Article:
Interoperability is a crucial problem for geographic information systems. The transfer of data and models between different systems requires the ability to set up a correspondence between concepts in one system to concepts in the other. Concept matching is helped by ontologies. However, the challenge of making ontologies themselves interoperable continues. In other words, given two geo-ontologies, the basic question is: to which degree are these two geo-ontologies interoperable? In this paper, we consider that a geo-ontology describes things that can be assigned to locations on the surface of the Earth and relations between these things. A geo-ontology has concepts that correspond to physical and social phenomena in the real world. We suggest a classification of these concepts based on their use for describing geo-objects. We present a basic set of concepts for a geographical ontology, based on descriptions of the physical world and of the social reality. We also present a framework for measuring the degree of interoperability between geo-ontologies. We consider that this problem is a special case of Bernstein's model management algebra for metadata descriptions. We propose to use a matching operator for measuring interoperability between ontologies. The proposed framework provides a first basis for computational tools that allow a more precise response to problem of ontology interoperability.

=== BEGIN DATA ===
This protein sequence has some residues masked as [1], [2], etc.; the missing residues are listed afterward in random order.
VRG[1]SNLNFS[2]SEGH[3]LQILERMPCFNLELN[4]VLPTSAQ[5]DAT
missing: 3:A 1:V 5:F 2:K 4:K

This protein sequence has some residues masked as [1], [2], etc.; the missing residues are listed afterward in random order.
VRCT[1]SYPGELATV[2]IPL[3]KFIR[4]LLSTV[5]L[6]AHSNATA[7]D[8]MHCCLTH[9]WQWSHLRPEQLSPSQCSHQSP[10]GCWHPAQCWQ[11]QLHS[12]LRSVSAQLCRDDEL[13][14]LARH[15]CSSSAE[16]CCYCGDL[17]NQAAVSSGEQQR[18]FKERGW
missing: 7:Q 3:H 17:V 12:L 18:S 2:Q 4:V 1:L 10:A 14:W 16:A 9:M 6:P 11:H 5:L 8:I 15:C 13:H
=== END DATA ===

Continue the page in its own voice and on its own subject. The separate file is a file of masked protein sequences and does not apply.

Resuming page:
All Science Journal Classification (ASJC) codes
- Modeling and Simulation
- Experimental and Cognitive Psychology
- Computer Vision and Pattern Recognition
- Earth-Surface Processes
- Computer Graphics and Computer-Aided Design